Creating better futures by mentoring
As we celebrate National Mentoring Month this January, you may wonder why mentoring is so important.
“A lot of people have gone further than they thought they could because someone else thought they could,” he said.
When you look at the statistics about youth with mentors, it’s hard to dispute Ziglar’s observation.
Research shows that youth with mentors are:
- 55% more likely to be enrolled in college
- 81% more likely to report participating regularly in sports or extracurricular activities
- 78% more likely to volunteer regularly in their communities
- and more than twice as likely to say they held a leadership position in a club or sports team.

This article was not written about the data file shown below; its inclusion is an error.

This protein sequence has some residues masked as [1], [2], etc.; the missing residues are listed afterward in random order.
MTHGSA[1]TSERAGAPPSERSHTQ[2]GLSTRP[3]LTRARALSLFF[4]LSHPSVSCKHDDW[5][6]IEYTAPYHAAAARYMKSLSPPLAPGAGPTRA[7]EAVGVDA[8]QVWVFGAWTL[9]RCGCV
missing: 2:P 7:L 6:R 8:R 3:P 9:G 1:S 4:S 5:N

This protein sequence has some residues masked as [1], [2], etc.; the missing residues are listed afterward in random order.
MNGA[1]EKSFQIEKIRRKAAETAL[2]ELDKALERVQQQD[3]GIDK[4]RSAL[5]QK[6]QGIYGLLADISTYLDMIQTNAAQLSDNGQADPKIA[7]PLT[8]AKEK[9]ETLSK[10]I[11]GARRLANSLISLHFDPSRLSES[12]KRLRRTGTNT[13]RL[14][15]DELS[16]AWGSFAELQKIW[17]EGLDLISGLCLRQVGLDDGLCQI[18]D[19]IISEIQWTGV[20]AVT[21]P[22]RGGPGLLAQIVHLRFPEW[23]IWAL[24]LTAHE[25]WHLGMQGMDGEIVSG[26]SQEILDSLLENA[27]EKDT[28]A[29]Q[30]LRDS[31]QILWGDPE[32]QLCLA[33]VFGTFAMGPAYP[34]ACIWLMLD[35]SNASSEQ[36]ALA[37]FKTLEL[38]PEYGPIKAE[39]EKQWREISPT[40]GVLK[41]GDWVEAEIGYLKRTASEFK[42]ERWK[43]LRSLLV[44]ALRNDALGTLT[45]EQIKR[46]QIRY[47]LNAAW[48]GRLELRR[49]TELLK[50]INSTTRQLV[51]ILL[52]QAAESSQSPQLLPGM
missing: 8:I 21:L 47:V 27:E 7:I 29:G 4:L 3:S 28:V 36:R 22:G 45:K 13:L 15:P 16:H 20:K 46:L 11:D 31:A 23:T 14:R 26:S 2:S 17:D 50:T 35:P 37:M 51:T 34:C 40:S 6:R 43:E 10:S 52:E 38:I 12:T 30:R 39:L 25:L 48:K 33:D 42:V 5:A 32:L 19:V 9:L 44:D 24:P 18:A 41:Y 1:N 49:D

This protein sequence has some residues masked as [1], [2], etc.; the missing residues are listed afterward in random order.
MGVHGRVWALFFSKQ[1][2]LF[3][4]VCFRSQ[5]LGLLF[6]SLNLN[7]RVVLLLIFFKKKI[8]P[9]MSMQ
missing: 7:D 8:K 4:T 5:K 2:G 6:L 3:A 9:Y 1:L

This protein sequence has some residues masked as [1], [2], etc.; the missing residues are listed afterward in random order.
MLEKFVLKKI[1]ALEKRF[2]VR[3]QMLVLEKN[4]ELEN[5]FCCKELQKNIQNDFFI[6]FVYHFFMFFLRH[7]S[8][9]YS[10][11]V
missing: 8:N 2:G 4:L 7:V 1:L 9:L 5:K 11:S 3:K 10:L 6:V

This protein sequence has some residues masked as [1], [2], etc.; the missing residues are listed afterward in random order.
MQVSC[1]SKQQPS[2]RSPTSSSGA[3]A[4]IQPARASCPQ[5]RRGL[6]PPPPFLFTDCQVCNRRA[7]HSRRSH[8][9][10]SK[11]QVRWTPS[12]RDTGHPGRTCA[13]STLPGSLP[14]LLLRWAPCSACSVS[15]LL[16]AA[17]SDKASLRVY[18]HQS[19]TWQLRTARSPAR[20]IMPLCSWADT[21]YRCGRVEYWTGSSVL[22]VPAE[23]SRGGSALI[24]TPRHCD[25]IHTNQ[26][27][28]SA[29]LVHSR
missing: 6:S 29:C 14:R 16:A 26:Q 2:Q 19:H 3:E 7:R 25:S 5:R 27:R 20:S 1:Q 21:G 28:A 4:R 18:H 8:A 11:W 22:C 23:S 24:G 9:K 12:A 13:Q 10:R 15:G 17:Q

How do mentors accomplish this? Simply by offering support and encouragement, mentors play a powerful role in providing youth with tools to make responsible choices, attend and engage in school, and reduce or avoid risky behavior like drug use.
Despite this, one in three young people in our country will grow up without a mentor.
This doesn’t have to be the case.
National Mentoring Month is the time of year where engagement from community members interested in becoming a mentor is highest. This year, with the support of the mentoring community, we are encouraging the public to go beyond just digital engagement – and become involved in real life.
Mentoring relationships are at their best when connections are made between a caring adult and a young person who knows that someone is there to help guide them through those real-life decisions.
To learn more about how you can become a mentor, visit uwwc.org/volunteer/ or call United Way’s 2-1-1 helpline to find mentoring opportunities near you.